TiVo Series3 HD Digital Media Recorder Hands-On (with Video!): Two CableCards, No Waitin'

A little bird dropped a TiVo Series3 into our laps early, just in time for the official launch, right now. The Series3 HD Digital Media Recorder is going for the sky high $799.99 we reported earlier. The good news: it may be worth it. The 720p/1080i resolution digital video recorder packs in two CableCards, letting you record a couple of channels of HD digital cable or over-the-air HD programs at the same time while watching a third recording.

Here's an exclusive hands-on review with pictures and video, after the jump.

This TiVo feels just like the ones we've grown to love over the years, but now it records HD in a way that can only be called flawless. Its Dolby Digital audio isn't too shabby either, thanks to it being the first THX-certified personal video recorder in the world. It definitely sounds and looks the part. Plus, it has an HDMI port, a shiny piano-black case, a revamped remote control with backlighting, and of course that unparalleled usability of its famed TiVo interface.

Check out the back of this Series3 HD Digital Media Recorder and you'll see it's loaded with connectivity options. Of course, there is that HDMI output, optical digital audio output, and if you look over on your right, there is an E-SATA data output so you can expand that disk space ad nauseum. Too bad there's no coaxial digital audio output, something that we use quite often with some of our other home theater gear.

TiVo Series3 HD Digital Media Recorder Hands-On (with Video!): Two CableCards, No Waitin'

We also had a great experience with the Time Warner cable installer, a dude named Adam Jahnke, whom the company sent over with two CableCards. After carefully and precisely calibrating our video signal, he popped those two suckers into the TiVo and after a couple of minutes they were all registered and ready to go. Who says Time Warner is reluctant to install CableCards? Nothing doing here, and they sent one of their best guys to help us out. Thanks, Time Warner. Now take this Scientific-Atlanta 8300HD PVR piece of shite outta here and eliminate its command with extreme prejudice. KBye.

Next, I sat down to fire up this box to see what it could do. I quickly noticed how nice and quiet this TiVo is, and it has a cool-looking OLED display on the front that tells you the name of the program that’s being recorded. I plugged in the wireless G USB network adapter and the TiVo immediately recognized our network here. Not long after that, it was all ready to go and started downloading its program info. After installing the TiVo desktop on another one of our workstations, the TiVo was eager to exchange MP3s. It wasn't quite so happy about some high-rez photos I had, though, and TiVo reps say that's a feature that will be implemented later this year.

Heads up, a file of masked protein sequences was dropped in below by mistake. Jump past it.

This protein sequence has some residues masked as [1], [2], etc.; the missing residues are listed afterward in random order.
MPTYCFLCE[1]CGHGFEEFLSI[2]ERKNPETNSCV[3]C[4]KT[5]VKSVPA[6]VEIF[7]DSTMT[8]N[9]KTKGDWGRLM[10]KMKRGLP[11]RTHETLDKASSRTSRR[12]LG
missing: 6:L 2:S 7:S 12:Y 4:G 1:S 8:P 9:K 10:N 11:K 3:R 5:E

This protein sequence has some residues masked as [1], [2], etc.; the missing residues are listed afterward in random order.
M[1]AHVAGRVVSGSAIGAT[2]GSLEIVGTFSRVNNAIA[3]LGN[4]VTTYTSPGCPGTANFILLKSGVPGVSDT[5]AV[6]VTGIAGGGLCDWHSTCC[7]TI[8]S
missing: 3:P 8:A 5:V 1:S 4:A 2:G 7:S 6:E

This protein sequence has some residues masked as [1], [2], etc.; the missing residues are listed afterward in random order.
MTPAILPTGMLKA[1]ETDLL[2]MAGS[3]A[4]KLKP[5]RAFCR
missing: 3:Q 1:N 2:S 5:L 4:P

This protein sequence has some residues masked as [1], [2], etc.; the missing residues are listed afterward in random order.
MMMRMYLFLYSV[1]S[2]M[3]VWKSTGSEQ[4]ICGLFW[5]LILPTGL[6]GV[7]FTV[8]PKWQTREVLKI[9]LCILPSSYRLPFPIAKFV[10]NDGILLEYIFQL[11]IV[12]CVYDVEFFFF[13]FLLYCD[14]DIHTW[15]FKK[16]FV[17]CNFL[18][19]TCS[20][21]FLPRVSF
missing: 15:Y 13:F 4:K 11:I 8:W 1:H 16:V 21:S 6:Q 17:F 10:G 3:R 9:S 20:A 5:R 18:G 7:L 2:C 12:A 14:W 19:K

Another feature that was sorely missed is TiVo2Go, where you can rip programs from the TiVo onto a computer, a mobile device or an iPod. There's no sign of that on this latest TiVo yet, and TiVo officials say they are investigating this and working on getting it certified, but couldn't say when that would happen. But you're still able to program the TiVo via the Web, a great feature that can save your ass if you've, say, forgotten to program one of your favorite shows after you've gone to work.

What I didn't really miss were the two features that you can't get when using these first-generation CableCards: Video on Demand and the Program Guide service. That's because CableCard is currently only a one-way service, and for true two-way functionality we’ll have to wait for CableCard 2.0. But so what? If I record whatever I want to watch on TV and BitTorrent the rest, what other on-demand programs will I need, anyway? And the program guide from Time Warner? Puh-leeze.

The usability of the TiVo, even in HD, is all there. There is that exceptional TiVo interface, with its thumbs-up/thumbs down rating system, Season Pass, WishList—all that is still there and it all works very quickly, just like in a standard-definition TiVo. Some of the menus appeared a little stretched on the 16:9 screen, apparently holdovers from TiVo's 4:3 standard-definition models. But overall, very little is lost in the TiVo interface in the translation over to multiple-tuner-HD land.

I'm also digging the remote, which is now a shiny piano black color with easy-grip ribbing on the back, but still has that lovable dog-bone shape. When watching our projector in the dark home theater, it's especially useful to have those backlit keys, particularly when we're just becoming accustomed to this remote.

Another coolness is the way you can still program in that 30-second skip function using the secret combination of keys (okay, okay, hit Select - Play - Select - 3 - 0 - Select on the remote while playing back a recorded program—you won't hear that little dinging noise to confirm it, as it was in the past). It took multiple attempts, but it finally worked and now I can quickly bounce from one commercial to the next, precisely mowing down entire commercial breaks with just a few button pushes.

This latest HD version of the TiVo with its two CableCards is a huge hit. Even though it costs just a penny shy of $800. No matter, it's worth it. We simply love it. It's going to be hard to send this back to TiVo at the end of the month. If you're a TiVo fan, you will be doing back flips over this unit. It's positively excellent. Thumbs up all around.